Teskey Ala-Too Ridge

Jeti-Ögüz District

Our tours passing through Teskey Ala-Too Ridge

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Teskey Ala-Too (Terskey Ala-Too) and Kyungyo Ala-Too are the largest mountain ranges of Kyrgyzstan, located in the northeastern part of the country. The range of Teskey Ala-Too stretches for 375 km. In the latitudinal direction from west to east, like an arc, skirting the Issyk-Kul basin from the south, then it joins the Küngöy Ala-Too ridge encircling the basin from the north.

Ala-Too means "piebald mountains" in the translation from Kyrgyz, and the term "ala" indicates a pronounced altitudinal zonation of the mountains, since the Kyrgyz have long named their high snow and glacial mountains, partly white due to snow and ice and partly dark in snowless areas. The name "Teskey" is due to the fact that the mountain range was opposed to the Küngöy Ala-Too Ridge lying on the northern shore of the Issyk-Kul Lake. After all, "kyungyo" means "sunny side", and "teskei" means "reverse", i.e. Opposite to the sunny side.

The people still live a legend associated with the emergence of these mountain ranges. It says that the Almighty shared two deep warring tribes with a deep lake and high mountains, in order to save them from complete annihilation.

The Teskey Ala-Too ridge is asymmetric: it has a short gentle southern slope and a long northern slope, with huge ledges descending to the lake. The average height of the ridge is 4,500 meters, and the highest point is the peak of Karakol, located at an altitude of 5,280 meters above sea level. In addition, there are numerous mountain passes and gorges (Barskaun, Dzhuuka, Kashka-Suu, Ashutor, Karakol, Chon-Ashuu, etc.), covered with vast tracts of spruce forests.

On the slopes of the ridge there are about 1100 glaciers, their total area of ​​glaciation is 1081 square kilometers. Thus, Teskey Ala-Too is rightfully considered to be the second largest center of the Tien-Shan glaciation. Glaciers and snowfields of Teskey Ala-Too feed their melted waters with mountain rivers, which often flow from the peaks with rapids and waterfalls. The rivers of Teskey belong to the Tien Shan type: the water in them is clean and transparent, and the largest flooding occurs from July to August.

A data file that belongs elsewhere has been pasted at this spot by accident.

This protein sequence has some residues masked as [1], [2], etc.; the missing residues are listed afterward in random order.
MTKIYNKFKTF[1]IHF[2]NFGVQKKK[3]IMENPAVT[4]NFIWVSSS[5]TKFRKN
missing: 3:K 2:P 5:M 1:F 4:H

With the difference in climate and natural landscape at different altitudes above sea level, a variety of flora and fauna is associated. High-grass steppes with bushes of honeysuckle, dog rose, mountain ash, black barberry and currant in the middle mountains, at an altitude of 2100-3100 meters are replaced by spruce forests. Against the background of eternal snowy mountains, Tien Shan firs rise. Here you can meet the very four hundred-year-old trees, up to 60 meters high and with a crown diameter of more than two meters.

At an altitude of 3,000 meters, the subalpine and alpine meadows are variegated with bright, large and fragrant flowers, so necessary to attract pollinator insects in high-altitude conditions. Golden, scarlet alpine poppies and tulips coexist with blue gentcians, mauve-alpine alpine asters (ancestors of garden asters), purple chorispores and white edelweiss flowers. Among them, one should especially highlight aconite - a plant with purple and white flowers, collected in long inflorescences.

Tourists need to be careful, as the aconite contains a potent poison, which is dangerous for animals and humans. Above 3,500 meters the mountain landscape is represented by rocky ridges and slopes covered with moss, snowfields and glaciers.

Among the animals in the foothill and middle mountainous areas there are many rodents (hamsters, red pika, Altai mountain hare, etc.), as well as predators living at their expense (fox, porcupine, wolf, steppe cat, steppe ferret, weasel, etc.). Forest zone at an altitude of 3000 meters you can find brown and Himalayan bears, ermine, lynx, red wolf, and among the steep rocks and snow ridges, there is a mountain argali and ibex tree.

The world of birds also impresses with its diversity, but the real pride of these places is the Himalayan ular (mountain turkeys), which inhabit the alpine meadows and cliffs. It is hard to imagine the dawn in the mountains without their melodic singing. On the highest trees and inaccessible rocks, nests are arranged with vultures, sipes, and, of course, golden eagles. Since ancient times Kyrgyz have tamed this strong, predatory bird for traditional hunting.